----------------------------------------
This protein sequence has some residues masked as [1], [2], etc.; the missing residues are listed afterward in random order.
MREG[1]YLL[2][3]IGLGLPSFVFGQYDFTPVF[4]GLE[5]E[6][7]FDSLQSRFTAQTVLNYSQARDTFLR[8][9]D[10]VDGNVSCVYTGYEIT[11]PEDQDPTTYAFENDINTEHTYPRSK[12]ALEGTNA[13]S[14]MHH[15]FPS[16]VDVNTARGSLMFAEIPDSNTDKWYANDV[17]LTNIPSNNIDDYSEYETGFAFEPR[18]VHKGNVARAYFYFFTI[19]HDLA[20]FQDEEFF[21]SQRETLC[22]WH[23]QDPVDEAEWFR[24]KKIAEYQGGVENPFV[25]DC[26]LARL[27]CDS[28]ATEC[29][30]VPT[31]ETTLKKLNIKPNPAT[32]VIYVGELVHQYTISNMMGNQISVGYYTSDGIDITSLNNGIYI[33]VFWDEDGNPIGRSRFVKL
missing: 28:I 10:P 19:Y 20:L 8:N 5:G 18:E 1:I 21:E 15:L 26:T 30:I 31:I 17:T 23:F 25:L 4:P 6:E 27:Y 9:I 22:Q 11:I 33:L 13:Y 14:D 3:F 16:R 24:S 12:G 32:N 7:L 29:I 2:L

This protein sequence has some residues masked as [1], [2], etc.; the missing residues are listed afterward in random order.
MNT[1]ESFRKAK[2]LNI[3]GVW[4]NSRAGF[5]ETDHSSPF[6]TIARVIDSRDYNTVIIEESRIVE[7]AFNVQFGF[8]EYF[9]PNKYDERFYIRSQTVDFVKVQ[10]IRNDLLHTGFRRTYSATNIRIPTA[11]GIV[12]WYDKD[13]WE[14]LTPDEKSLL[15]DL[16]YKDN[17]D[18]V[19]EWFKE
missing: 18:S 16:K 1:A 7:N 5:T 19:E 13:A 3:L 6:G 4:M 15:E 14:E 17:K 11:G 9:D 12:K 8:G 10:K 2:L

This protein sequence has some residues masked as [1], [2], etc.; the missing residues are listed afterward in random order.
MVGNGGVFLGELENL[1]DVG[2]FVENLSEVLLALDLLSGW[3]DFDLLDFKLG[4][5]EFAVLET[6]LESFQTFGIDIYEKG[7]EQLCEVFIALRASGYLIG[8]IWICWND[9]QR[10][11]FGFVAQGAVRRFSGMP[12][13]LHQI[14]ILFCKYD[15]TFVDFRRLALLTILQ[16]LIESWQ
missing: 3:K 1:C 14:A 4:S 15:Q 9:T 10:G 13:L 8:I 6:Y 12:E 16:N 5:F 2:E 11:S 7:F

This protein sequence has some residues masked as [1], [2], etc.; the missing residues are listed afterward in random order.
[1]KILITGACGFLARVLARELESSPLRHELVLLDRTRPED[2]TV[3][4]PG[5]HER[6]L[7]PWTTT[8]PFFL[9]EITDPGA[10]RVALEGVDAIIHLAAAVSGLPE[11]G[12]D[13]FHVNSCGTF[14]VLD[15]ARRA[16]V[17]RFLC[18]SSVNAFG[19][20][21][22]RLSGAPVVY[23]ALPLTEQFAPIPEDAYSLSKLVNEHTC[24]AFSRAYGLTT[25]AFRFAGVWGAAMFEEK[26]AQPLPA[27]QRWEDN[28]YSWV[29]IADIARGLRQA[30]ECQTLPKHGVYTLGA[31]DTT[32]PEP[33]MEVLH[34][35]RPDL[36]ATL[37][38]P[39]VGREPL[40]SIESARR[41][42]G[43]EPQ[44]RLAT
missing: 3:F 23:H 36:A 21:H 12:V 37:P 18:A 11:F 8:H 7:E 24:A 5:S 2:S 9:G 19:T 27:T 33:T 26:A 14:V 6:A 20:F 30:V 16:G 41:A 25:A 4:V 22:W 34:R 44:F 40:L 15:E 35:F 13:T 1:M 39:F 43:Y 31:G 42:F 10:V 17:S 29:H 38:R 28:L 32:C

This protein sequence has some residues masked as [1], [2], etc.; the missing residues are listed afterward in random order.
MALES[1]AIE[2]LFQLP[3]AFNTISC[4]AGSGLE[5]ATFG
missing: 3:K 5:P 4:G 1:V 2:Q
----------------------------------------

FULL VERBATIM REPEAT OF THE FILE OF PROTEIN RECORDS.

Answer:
This protein sequence has some residues masked as [1], [2], etc.; the missing residues are listed afterward in random order.
MREG[1]YLL[2][3]IGLGLPSFVFGQYDFTPVF[4]GLE[5]E[6][7]FDSLQSRFTAQTVLNYSQARDTFLR[8][9]D[10]VDGNVSCVYTGYEIT[11]PEDQDPTTYAFENDINTEHTYPRSK[12]ALEGTNA[13]S[14]MHH[15]FPS[16]VDVNTARGSLMFAEIPDSNTDKWYANDV[17]LTNIPSNNIDDYSEYETGFAFEPR[18]VHKGNVARAYFYFFTI[19]HDLA[20]FQDEEFF[21]SQRETLC[22]WH[23]QDPVDEAEWFR[24]KKIAEYQGGVENPFV[25]DC[26]LARL[27]CDS[28]ATEC[29][30]VPT[31]ETTLKKLNIKPNPAT[32]VIYVGELVHQYTISNMMGNQISVGYYTSDGIDITSLNNGIYI[33]VFWDEDGNPIGRSRFVKL
missing: 28:I 10:P 19:Y 20:L 8:N 5:G 18:E 1:I 21:E 15:L 26:T 30:I 31:I 17:T 23:F 25:L 4:P 6:E 27:Y 9:I 22:Q 11:I 33:L 13:Y 14:D 3:F 16:R 24:S 12:G 32:N 7:L 29:I 2:L

This protein sequence has some residues masked as [1], [2], etc.; the missing residues are listed afterward in random order.
MNT[1]ESFRKAK[2]LNI[3]GVW[4]NSRAGF[5]ETDHSSPF[6]TIARVIDSRDYNTVIIEESRIVE[7]AFNVQFGF[8]EYF[9]PNKYDERFYIRSQTVDFVKVQ[10]IRNDLLHTGFRRTYSATNIRIPTA[11]GIV[12]WYDKD[13]WE[14]LTPDEKSLL[15]DL[16]YKDN[17]D[18]V[19]EWFKE
missing: 18:S 16:K 1:A 7:N 5:T 19:E 13:A 3:L 6:G 4:M 15:E 14:E 17:K 11:G 9:D 12:K 8:G 10:K 2:L

This protein sequence has some residues masked as [1], [2], etc.; the missing residues are listed afterward in random order.
MVGNGGVFLGELENL[1]DVG[2]FVENLSEVLLALDLLSGW[3]DFDLLDFKLG[4][5]EFAVLET[6]LESFQTFGIDIYEKG[7]EQLCEVFIALRASGYLIG[8]IWICWND[9]QR[10][11]FGFVAQGAVRRFSGMP[12][13]LHQI[14]ILFCKYD[15]TFVDFRRLALLTILQ[16]LIESWQ
missing: 3:K 1:C 14:A 4:S 15:Q 9:T 10:G 13:L 8:I 6:Y 12:E 16:N 5:F 2:E 11:S 7:F

This protein sequence has some residues masked as [1], [2], etc.; the missing residues are listed afterward in random order.
[1]KILITGACGFLARVLARELESSPLRHELVLLDRTRPED[2]TV[3][4]PG[5]HER[6]L[7]PWTTT[8]PFFL[9]EITDPGA[10]RVALEGVDAIIHLAAAVSGLPE[11]G[12]D[13]FHVNSCGTF[14]VLD[15]ARRA[16]V[17]RFLC[18]SSVNAFG[19][20][21][22]RLSGAPVVY[23]ALPLTEQFAPIPEDAYSLSKLVNEHTC[24]AFSRAYGLTT[25]AFRFAGVWGAAMFEEK[26]AQPLPA[27]QRWEDN[28]YSWV[29]IADIARGLRQA[30]ECQTLPKHGVYTLGA[31]DTT[32]PEP[33]MEVLH[34][35]RPDL[36]ATL[37][38]P[39]VGREPL[40]SIESARR[41][42]G[43]EPQ[44]RLAT
missing: 3:F 23:H 36:A 21:H 12:V 37:P 18:A 11:F 8:H 7:E 24:A 5:S 2:S 9:G 19:T 27:T 33:T 26:A 14:V 6:A 20:F 30:V 16:G 41:A 25:A 4:V 22:W 34:R 44:F 40:L 15:E 35:F 13:T 1:M 39:F 43:Y 31:G 42:F 10:V 17:S 29:H 38:R 28:L 32:C

This protein sequence has some residues masked as [1], [2], etc.; the missing residues are listed afterward in random order.
MALES[1]AIE[2]LFQLP[3]AFNTISC[4]AGSGLE[5]ATFG
missing: 3:K 5:P 4:G 1:V 2:Q